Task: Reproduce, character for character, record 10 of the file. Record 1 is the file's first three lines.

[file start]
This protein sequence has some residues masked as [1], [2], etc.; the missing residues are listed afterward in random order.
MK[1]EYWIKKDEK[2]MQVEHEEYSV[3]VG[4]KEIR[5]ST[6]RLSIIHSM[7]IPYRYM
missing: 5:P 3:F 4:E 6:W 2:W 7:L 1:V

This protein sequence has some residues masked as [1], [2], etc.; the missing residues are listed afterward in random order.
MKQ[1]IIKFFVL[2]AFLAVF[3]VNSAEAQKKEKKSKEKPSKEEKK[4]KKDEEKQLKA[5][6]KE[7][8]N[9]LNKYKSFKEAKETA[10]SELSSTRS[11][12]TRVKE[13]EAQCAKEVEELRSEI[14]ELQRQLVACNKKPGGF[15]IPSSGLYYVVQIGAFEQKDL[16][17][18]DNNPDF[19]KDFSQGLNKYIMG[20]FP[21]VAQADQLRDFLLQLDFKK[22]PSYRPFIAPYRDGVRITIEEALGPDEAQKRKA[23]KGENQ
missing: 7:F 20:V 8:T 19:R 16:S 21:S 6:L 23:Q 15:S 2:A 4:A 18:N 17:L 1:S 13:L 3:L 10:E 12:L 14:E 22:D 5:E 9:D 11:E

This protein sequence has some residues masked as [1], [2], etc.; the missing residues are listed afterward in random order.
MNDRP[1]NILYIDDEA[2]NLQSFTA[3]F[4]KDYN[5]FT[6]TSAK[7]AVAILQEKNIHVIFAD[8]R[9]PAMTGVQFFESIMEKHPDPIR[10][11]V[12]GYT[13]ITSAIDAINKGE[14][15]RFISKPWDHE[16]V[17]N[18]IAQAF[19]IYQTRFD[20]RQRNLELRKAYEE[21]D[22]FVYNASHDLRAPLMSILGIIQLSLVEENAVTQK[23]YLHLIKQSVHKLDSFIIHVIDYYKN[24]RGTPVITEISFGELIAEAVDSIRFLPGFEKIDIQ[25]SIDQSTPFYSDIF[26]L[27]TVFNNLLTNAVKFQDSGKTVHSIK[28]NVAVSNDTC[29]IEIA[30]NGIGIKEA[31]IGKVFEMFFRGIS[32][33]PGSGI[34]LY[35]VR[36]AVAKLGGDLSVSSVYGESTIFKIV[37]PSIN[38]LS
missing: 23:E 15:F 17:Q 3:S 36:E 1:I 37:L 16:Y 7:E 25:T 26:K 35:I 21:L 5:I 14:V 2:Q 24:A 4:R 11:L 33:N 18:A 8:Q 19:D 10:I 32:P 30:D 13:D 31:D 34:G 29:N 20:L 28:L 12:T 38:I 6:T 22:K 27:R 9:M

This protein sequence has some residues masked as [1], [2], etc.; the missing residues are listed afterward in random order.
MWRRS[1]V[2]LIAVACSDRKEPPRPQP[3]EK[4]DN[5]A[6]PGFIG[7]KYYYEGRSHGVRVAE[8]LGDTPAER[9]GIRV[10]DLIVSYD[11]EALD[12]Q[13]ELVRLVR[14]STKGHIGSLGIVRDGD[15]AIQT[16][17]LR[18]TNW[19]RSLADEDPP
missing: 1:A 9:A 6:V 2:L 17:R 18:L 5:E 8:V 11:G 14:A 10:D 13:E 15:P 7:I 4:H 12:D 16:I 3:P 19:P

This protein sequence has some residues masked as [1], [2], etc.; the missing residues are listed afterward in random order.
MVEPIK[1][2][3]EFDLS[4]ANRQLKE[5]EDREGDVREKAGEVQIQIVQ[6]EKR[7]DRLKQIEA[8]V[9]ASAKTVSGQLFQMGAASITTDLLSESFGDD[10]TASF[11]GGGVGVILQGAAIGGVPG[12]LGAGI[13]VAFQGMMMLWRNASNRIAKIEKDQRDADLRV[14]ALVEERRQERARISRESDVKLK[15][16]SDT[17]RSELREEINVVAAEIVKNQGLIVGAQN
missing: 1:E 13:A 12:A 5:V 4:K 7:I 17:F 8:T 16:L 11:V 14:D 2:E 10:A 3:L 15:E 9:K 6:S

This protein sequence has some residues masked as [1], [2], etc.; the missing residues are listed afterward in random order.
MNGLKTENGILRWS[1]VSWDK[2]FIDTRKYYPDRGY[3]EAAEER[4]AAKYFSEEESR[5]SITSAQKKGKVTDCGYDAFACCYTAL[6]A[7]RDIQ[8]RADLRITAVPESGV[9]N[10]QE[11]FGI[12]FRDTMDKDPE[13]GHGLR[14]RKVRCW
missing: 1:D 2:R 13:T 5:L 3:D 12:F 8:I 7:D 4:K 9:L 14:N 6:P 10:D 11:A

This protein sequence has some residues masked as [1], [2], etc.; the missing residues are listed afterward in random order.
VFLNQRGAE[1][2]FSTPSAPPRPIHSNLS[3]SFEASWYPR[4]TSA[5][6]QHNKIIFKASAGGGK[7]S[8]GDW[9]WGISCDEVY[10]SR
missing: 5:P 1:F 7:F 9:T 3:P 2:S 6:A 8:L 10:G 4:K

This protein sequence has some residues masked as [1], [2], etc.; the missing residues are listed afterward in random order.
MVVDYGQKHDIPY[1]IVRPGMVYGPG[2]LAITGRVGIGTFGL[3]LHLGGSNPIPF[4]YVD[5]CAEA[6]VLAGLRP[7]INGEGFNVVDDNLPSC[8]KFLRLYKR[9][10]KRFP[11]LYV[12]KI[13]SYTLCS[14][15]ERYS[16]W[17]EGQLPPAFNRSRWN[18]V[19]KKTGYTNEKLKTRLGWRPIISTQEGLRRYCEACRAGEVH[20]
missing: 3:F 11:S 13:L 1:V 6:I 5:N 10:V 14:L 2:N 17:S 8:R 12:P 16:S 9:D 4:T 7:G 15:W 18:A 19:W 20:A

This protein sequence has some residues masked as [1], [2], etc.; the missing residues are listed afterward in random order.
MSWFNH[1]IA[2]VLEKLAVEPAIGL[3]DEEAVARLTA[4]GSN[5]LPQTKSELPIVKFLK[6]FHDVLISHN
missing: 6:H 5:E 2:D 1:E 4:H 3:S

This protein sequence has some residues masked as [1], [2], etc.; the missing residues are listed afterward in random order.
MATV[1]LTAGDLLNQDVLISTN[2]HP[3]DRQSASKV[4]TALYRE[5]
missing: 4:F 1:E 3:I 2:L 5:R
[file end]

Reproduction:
This protein sequence has some residues masked as [1], [2], etc.; the missing residues are listed afterward in random order.
MATV[1]LTAGDLLNQDVLISTN[2]HP[3]DRQSASKV[4]TALYRE[5]
missing: 4:F 1:E 3:I 2:L 5:R